In Isaiah 10:12-14, God claims He will punish the king of Assyrian for the pride he demonstrates – taking credit for all his great deeds without recognizing God’s place, and, in II Kings 18, Jerusalem is laid siege by Sennacherib’s forces, and the commander of Assyria’s forces try to persuade the people to reject their trust in God, for He is powerless against Assyria. In II Kings 19, beginning in verse 35, the angel of the Lord slays all of Sennacherib’s forces after Hezekiah prays to God, and the king retreats.

We can see ourselves in the pride this king demonstrates, and Sennacherib does get something right in this ordeal. In II Kings 18:19-21 the king’s commander ridicules Israel’s government for making an alliance with Egypt, saying that Pharaoh is unreliable, a broken reed that will come back and stab Hezekiah in the hand. However, he did not count on Hezekiah’s reliance on God.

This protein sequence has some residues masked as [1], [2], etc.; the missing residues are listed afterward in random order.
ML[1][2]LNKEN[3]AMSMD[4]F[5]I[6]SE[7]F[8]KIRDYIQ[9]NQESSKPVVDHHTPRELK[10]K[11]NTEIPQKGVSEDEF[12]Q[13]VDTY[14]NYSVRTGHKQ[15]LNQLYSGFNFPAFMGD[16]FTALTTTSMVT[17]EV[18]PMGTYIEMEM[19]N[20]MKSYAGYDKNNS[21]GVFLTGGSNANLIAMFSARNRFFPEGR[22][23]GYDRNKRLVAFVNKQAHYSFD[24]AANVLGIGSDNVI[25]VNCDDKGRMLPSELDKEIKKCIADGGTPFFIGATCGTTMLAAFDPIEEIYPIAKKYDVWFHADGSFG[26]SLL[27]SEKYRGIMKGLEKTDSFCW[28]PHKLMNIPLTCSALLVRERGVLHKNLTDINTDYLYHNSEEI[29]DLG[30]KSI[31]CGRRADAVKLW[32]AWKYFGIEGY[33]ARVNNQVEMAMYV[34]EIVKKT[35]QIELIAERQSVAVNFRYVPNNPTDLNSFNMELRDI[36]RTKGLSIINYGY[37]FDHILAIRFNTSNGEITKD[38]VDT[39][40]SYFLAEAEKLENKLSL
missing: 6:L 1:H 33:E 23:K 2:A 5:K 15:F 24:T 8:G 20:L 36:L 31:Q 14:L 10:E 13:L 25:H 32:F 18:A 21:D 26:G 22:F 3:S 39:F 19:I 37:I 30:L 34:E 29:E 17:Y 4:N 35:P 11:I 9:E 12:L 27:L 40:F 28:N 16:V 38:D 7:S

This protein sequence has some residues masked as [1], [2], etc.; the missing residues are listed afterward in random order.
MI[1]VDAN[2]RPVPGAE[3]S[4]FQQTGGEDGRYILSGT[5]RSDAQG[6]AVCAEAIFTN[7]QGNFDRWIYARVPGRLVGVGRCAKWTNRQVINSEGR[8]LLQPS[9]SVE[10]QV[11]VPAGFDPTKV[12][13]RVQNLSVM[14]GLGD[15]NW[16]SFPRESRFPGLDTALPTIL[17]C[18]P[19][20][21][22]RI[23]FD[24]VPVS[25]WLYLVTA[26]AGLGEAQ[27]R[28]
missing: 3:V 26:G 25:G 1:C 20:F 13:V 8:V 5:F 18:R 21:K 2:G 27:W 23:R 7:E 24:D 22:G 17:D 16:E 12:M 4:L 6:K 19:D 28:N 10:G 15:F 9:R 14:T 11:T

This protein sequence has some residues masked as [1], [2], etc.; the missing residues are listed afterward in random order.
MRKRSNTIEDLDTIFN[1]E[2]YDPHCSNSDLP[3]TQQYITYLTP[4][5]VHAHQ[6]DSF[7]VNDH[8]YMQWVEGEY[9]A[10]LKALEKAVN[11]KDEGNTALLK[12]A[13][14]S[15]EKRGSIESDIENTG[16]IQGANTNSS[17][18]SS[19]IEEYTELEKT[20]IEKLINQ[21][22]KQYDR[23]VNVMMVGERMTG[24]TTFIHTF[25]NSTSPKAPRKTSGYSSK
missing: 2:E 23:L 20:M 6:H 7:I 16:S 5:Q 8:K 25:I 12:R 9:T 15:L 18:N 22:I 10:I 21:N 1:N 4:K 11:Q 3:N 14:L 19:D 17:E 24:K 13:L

Our Broken Reeds

Like many of Israel’s rulers, we can put our trust in the wrong places, which can give out on us. Here are a few examples.

  • Wealth. In I Timothy 6:17, Paul reminds us not to put trust in our possessions, for wealth is uncertain. Matthew 6:19 records Jesus warning us from prioritizing hoarding money in this life. Wealth is transitory and temporary. It will eventually fail us, but God will always be there for us.